WEST HAVEN, Utah (ABC4) — A West Haven couple was locked out of their own apartment, while their toddler was locked inside. The couple contacted 911, locksmiths, their apartment complex, and their security company to no avail.
On Tuesday night around 6:30 p.m., at Bria apartments, the West Haven couple, Kaitlynd Burtchell and her husband were locked out of their apartment, where their child was, for more than three hours.
Burtchell had just gotten home from Target, walked up the stairs, her husband stepped outside the apartment, and the Vivint door automatically locked on them. This isn’t unusual, as their door automatically locks every time; however, this time their passcode didn’t work, and their toddler was locked inside.
The video footage above shows the toddler crying; he was stuck in his highchair the entire time.
Neither Burtchell nor her husband had changed their passcode with Vivint Security. Burtchell had gotten a notification that the passcode was changed, but she said she thought it was a mistake, and said she disregarded it.
Burtchell first called several locksmiths but said she wasn’t having a lot of luck finding one available. She also called their apartment’s office, and the after-hours emergency line, but both went to voicemail.
The couple contacted the Weber County Sheriff’s Office via 911, who allegedly told her they couldn’t help because it “wasn’t an emergency,” even when she explained that their toddler was stuck inside alone. The dispatchers allegedly told them they needed to contact a locksmith.
The couple, per the advice of the dispatch, continued to call locksmiths, and only found one locksmith who said it would be a two-hour wait and cost around $300.
Because she didn’t want to pay $300, and wait two more hours; Burtchell said she tried to call the non-emergency police line. She said every extension she chose sent her to voicemail. She also called the fire dept. and said she kept getting voicemails for each of their extensions as well.
Burtchell finally called 911 again, after “exhausting every option,” and said she demanded they send someone over to break down the door, as their child was inside crying. At this point, it had already been two hours.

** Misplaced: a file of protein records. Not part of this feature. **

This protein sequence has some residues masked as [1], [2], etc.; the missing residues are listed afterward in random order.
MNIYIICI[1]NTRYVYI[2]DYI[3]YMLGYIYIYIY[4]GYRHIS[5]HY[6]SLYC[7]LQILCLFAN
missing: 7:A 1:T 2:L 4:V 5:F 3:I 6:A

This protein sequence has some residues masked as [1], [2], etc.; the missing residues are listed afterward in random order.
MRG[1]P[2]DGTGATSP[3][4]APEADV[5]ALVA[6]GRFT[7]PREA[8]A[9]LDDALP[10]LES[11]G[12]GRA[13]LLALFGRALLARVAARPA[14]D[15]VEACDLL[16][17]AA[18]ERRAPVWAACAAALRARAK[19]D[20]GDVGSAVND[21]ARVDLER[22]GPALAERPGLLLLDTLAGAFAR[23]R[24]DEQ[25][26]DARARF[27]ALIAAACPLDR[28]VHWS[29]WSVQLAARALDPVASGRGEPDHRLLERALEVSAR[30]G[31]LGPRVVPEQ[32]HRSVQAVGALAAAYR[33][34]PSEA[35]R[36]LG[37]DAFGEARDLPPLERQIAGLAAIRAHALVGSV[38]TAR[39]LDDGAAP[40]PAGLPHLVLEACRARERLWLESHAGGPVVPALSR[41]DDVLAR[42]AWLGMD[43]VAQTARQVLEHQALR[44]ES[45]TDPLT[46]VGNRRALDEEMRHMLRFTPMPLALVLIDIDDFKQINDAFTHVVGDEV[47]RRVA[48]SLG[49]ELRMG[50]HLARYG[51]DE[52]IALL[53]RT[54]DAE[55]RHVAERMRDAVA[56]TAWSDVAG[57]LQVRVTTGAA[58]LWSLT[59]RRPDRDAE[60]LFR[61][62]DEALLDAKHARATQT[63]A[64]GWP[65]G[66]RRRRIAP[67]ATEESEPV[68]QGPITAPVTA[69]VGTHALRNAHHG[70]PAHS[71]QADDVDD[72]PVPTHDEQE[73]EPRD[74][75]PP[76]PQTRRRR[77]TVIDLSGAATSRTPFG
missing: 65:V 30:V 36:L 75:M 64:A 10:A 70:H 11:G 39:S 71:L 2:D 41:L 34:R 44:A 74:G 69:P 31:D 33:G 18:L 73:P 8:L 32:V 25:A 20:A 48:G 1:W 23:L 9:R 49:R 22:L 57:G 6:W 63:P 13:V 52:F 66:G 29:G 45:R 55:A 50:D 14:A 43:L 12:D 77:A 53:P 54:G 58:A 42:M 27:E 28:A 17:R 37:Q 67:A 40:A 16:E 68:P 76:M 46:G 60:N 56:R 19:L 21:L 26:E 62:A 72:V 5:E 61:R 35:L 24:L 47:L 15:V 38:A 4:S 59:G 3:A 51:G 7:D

When deputies from the Weber County Sherriff’s Office arrived, one deputy called Vivint while the other three deputies were allegedly standing there chatting and laughing.
Burtchell said when she tried to talk to the deputies, they were rude and told her there was nothing they could do. One deputy told her that he would “lose his career” if he broke down their door or allowed them to break down their own door by lending them equipment.
She recorded several of the conversations with the deputies, included in the video at the top of the story. In one of the recordings, you can hear Burtchell and the deputies’ conversation.
Kaitlynd Burtchell said, “Are you guys here to help? […] Can you help me get to my son?”
“We can’t help you do property damage to your property,” the deputy said.
She then said, “Then why are you here?”
To which the deputy responded, “Because we’re allowed to be here, this is a public area.”
After the calls to Vivint returned no information, the deputies allegedly ended up driving away because they had an “actual emergency.” Burtchell said she was shocked by the reaction of the deputies to their situation.
“I was just so angry because you’re the police, or […] the fire department. These people are supposed to be here to help me and supposed to be here to care about children that might be in danger, things like that.” Burtchell said, “I was furious, and I was shocked too because I didn’t expect that reaction. And the things they said to me, and the way they downplayed my emotions. I didn’t expect that to happen.”
The couple, after waiting three-plus hours for dispatch, and others, to help them get into their home, decided to take things into their own hands. Burtchell’s husband climbed their balcony to the second story, retrieved a hammer from the patio closet, and broke their window to get into their home. This was around 9:30, it was also documented and included in ABC4’s video.
Burtchell told ABC4 that when she got a hold of her apartment management’s landlord the next day, she was extremely unsupportive. Her landlord allegedly said that it wasn’t an emergency and that Burtchell is the one who decided to break the window. Allegedly, the landlord also said there was no record that Burtchell called emergency maintenance. Burtchell said she has call logs and proof that she called it.
Reportedly, on the night of the incident, the landlord was in the office until 8:30 p.m. even though the office was closed, but she did not answer Burtchell’s call.
“She was literally there for two hours into my toddler being locked in there by himself. And she had like the full ability to get us into our apartment, like fix our code, unlock the door. We could have gotten in there safely[…] She didn’t answer. No emergency maintenance answered.” Burtchell said, “I would really love for them to be more on top of that, because of situations like this that might happen.”
Burtchell said the reason they were locked out was the apartment complex’s fault. According to Burtchell, the apartment complex accidentally moved them out of the Vivint security system instead of a neighbor who had reportedly moved out.
At the end of Burtchell’s interview with ABC4, she said the following about the Weber County Sheriff’s Office.
“As far as the [deputies] go, I just don’t know what I would want to say to them, except for, ‘I’m just incredibly disappointed,'” Burtchell said. “And it was just really inappropriate.”
ABC4 has been unable to get in touch with Weber County Sheriff’s Office for comment.